Fortunately, there are ways we can reduce this. One way is to focus on the supply and demand of animal products. By educating consumers about the reality of animal agriculture and providing higher-quality, tasty alternatives to animal products, we will reduce demand — and in turn, the number of animals being raised on factory farms.
Historically, farmed animal welfare advocates have focused on targeting individuals to persuade them to change their diets. However, it's difficult to cost effectively create behaviour change in individuals at a large scale. As a result, the focus in more recent years has shifted to the supply side — improving the availability and quality of alternative products like plant-based protein.
This page focuses particularly on decreasing the consumption of animal products. See our page on advocating for farmed animals for an alternative approach to reducing animal suffering on factory farms.
We think decreasing consumption of animal products is a high-priority cause because its scale is so significant, and the success of the more institutional approaches taken in recent years indicate that we can make immense progress with further resources. While funding has increased significantly in recent years, this cause is still very neglected relative to its scale.
We can consider the scale of farmed animal suffering using three factors:
The numbers of farmed animals vary a lot depending on the animals. Farmed fish, chickens, and invertebrates make up the vast majority of farmed animals.
Of all farmed animals, it is estimated that:
When we think other beings are suffering, we want to help. All sentient beings can suffer — but are farmed animals sentient?
It's widely accepted by experts in neuroscience (and related disciplines) that mammals and birds are sentient, and thus have the capacity to suffer. Fish sentience has been studied less, but evidence suggests they are comparably sentient, as they show many similarities in neurology and behaviour.
The situation for invertebrates is more complicated. The category of invertebrate includes a vast range of animals with large differences in the complexity of their brains and nervous systems. Given the lack of available evidence, and the difficulty of understanding the subjective experience of others, it's difficult to draw conclusions. That said, the number of animals affected is so large that it may make sense to use the precautionary principle, and assume that those animals have some level of sentience until proven otherwise. This is especially true as new evidence continues to emerge for sentient-like behaviours in some invertebrates.
Undercover investigations into factory farms have revealed the horrific suffering that animals endure when raised in intensive systems. Chickens raised for meat have been bred to grow very quickly, which increases the risk of bone fractures, as they cannot support their own weight. They are kept in overcrowded conditions that are rarely kept clean, and the resulting ammonia buildup can cause lesions and respiratory issues.
The situation is similar for egg-laying hens. They have been bred to produce large numbers of eggs, which depletes their calcium levels and can lead to brittle bones. Their beaks are trimmed to prevent them from pecking other birds. If they are confined in battery cages, they have space smaller than a sheet of A4 printer paper — not even enough to spread their wings.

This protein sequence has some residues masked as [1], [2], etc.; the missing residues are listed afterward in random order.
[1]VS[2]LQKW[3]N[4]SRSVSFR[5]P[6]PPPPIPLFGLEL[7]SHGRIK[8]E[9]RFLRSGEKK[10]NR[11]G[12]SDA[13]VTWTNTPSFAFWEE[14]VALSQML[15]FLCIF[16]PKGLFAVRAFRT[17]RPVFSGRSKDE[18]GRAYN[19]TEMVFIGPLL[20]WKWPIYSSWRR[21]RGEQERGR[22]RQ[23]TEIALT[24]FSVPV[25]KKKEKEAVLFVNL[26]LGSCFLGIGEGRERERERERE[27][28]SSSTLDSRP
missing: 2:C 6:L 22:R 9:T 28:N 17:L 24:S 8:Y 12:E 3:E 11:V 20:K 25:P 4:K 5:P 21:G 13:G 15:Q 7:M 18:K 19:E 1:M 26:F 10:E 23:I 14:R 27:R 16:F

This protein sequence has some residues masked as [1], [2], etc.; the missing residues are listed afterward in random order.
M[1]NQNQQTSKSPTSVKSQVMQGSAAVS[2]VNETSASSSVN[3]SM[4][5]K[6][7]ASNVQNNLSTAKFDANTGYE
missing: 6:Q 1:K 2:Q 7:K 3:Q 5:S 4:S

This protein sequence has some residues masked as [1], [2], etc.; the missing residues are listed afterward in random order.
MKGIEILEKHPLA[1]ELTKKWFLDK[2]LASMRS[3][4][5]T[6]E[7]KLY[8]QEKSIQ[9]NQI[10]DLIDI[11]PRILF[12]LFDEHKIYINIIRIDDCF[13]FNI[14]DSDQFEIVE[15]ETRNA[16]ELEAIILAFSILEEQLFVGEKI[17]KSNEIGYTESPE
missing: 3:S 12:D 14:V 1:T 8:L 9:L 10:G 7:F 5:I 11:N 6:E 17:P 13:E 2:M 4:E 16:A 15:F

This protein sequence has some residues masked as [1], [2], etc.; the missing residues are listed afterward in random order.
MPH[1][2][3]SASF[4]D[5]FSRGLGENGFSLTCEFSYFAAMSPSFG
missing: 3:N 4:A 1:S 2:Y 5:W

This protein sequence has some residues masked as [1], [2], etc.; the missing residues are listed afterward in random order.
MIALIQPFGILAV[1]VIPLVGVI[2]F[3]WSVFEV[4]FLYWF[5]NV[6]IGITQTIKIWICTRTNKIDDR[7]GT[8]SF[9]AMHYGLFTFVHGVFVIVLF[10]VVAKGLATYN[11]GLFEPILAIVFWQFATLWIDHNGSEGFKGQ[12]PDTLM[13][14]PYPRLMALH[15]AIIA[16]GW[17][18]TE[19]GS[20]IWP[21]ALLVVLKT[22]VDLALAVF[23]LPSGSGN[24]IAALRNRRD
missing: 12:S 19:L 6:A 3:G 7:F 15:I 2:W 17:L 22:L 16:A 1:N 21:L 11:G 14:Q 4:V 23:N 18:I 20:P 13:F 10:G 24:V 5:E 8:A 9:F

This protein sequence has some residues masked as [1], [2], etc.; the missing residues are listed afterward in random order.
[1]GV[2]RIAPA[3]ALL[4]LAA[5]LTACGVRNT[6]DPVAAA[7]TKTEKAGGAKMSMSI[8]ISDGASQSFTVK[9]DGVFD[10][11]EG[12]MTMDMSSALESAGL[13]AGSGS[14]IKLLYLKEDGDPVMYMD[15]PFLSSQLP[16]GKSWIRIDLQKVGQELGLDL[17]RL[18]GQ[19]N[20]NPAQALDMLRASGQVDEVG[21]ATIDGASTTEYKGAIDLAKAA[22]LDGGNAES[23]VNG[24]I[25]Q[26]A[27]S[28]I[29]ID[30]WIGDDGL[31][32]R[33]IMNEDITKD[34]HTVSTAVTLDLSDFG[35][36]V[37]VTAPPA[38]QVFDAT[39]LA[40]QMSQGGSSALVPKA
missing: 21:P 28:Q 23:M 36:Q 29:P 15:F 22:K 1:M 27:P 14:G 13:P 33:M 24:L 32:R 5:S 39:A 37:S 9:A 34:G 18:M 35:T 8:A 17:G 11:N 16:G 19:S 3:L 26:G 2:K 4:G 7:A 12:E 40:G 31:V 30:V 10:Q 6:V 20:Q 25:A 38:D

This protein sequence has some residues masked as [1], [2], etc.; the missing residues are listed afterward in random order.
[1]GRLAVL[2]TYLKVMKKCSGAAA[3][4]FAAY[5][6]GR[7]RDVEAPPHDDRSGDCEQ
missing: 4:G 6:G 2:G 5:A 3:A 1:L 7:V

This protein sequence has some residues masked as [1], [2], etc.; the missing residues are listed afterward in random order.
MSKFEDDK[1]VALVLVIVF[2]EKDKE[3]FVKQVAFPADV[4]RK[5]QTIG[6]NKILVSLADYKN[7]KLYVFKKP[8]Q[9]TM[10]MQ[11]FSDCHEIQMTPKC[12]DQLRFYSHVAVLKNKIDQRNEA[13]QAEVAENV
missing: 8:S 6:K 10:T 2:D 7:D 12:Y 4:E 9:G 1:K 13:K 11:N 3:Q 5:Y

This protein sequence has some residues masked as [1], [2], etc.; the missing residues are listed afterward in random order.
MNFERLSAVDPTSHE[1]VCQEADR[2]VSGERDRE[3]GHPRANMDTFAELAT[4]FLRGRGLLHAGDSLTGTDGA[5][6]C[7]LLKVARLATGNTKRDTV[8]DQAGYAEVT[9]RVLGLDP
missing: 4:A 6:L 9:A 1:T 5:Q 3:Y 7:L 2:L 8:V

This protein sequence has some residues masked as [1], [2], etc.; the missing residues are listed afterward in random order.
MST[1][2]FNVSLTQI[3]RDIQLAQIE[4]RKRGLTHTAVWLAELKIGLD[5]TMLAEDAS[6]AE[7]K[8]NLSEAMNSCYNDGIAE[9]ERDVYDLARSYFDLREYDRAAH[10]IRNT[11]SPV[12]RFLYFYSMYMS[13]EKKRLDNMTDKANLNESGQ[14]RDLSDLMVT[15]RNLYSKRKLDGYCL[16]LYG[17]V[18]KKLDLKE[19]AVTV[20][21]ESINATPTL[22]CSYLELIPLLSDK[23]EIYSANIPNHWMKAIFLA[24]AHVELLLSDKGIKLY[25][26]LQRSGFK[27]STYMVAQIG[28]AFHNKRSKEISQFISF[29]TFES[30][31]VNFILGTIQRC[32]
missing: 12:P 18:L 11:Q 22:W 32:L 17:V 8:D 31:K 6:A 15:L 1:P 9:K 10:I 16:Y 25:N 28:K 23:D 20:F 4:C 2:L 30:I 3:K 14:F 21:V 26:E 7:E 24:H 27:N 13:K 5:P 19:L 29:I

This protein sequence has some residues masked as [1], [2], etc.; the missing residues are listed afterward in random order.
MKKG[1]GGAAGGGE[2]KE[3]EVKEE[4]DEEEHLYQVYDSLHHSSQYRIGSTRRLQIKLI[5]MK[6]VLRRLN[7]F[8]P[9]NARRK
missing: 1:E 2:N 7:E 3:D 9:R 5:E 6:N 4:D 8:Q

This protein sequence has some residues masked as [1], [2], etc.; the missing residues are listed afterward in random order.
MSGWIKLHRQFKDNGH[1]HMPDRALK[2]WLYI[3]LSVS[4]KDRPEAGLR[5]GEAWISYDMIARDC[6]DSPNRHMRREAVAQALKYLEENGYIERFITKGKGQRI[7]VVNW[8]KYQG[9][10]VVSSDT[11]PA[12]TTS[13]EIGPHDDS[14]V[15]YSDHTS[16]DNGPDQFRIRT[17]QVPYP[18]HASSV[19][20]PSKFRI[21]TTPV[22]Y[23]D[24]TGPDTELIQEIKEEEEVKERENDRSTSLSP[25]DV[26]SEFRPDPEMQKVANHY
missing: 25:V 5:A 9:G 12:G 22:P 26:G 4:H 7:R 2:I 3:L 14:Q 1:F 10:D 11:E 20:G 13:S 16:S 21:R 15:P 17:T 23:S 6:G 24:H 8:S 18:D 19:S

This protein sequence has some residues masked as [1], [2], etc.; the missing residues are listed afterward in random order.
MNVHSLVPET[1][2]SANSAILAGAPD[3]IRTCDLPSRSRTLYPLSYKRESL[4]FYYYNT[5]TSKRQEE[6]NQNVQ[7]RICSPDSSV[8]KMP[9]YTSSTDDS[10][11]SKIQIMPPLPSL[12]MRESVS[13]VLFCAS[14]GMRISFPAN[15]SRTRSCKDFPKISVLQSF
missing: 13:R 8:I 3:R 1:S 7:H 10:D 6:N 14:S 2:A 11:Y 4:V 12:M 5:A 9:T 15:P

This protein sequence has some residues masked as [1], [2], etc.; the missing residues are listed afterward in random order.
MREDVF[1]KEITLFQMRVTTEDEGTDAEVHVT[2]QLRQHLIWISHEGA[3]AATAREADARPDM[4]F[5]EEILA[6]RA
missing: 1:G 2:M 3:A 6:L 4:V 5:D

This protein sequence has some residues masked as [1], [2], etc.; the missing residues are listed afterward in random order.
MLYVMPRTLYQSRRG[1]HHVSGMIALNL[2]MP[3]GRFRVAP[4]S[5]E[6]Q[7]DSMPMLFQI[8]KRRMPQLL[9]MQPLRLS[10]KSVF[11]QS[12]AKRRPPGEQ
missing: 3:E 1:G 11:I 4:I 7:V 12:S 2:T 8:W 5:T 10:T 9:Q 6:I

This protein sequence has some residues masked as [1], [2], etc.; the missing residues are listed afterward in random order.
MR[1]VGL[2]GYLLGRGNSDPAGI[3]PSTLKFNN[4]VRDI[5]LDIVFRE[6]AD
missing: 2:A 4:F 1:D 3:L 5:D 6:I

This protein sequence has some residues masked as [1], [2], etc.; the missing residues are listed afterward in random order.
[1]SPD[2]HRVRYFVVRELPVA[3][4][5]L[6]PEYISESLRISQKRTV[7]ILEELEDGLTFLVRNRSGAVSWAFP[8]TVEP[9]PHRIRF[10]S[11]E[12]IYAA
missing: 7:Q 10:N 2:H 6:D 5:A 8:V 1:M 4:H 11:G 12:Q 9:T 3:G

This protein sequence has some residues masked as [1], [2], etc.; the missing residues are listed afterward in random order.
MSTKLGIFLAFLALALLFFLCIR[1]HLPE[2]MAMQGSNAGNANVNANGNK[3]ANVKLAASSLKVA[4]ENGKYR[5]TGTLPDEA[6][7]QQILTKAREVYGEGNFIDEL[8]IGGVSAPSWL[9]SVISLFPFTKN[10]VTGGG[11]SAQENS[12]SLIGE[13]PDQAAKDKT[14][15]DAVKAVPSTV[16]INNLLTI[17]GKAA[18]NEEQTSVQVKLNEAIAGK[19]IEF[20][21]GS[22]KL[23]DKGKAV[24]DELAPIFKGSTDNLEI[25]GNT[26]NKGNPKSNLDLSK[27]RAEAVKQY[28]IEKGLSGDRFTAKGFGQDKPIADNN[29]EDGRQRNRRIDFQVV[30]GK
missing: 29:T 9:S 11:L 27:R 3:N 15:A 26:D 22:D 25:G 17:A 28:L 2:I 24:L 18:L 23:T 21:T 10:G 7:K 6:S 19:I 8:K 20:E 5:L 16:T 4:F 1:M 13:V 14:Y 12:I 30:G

Fish welfare is poorly understood, and there is less available welfare science. Fish are also a very broad category of animals, and their welfare needs vary substantially depending on the species. That said, there are some common issues in aquaculture farms including overcrowding, poor dissolved oxygen levels, and suppression of natural behaviours such as migration.
These are only some examples to illustrate the types of suffering experienced in factory farms.
Compared to other animal cause areas (such as shelters), funding for farmed animals (including both welfare reform and reducing animal product consumption) is much lower — especially when we consider this funding relative to the astonishing number of farmed animals.
Based on estimates using US data from 2015, 99.6% of domesticated land animals used by humans are farmed animals, yet organisations working specifically on farmed animals receive 0.8% of funding going to animal cause areas. However, this may have changed in recent years, given that improving welfare for farmed animals has been a rapidly expanding cause — recent estimates have found around $170 million USD is spent globally each year.
In particular, regions outside of the US and Western Europe receive disproportionately little funding compared to the number of animals farmed there.
When compared with other cause areas, such as global health and development, funding for farmed animals is at least 130 times less — in 2019, state funding alone for global health was $22.4 billion USD.
Efforts to decrease the consumption of animal products encompass a large range of approaches, which we detail in the next section. From on-the-ground activism to funding academic research, there are clear, tractable ways to reduce the demand for animal products.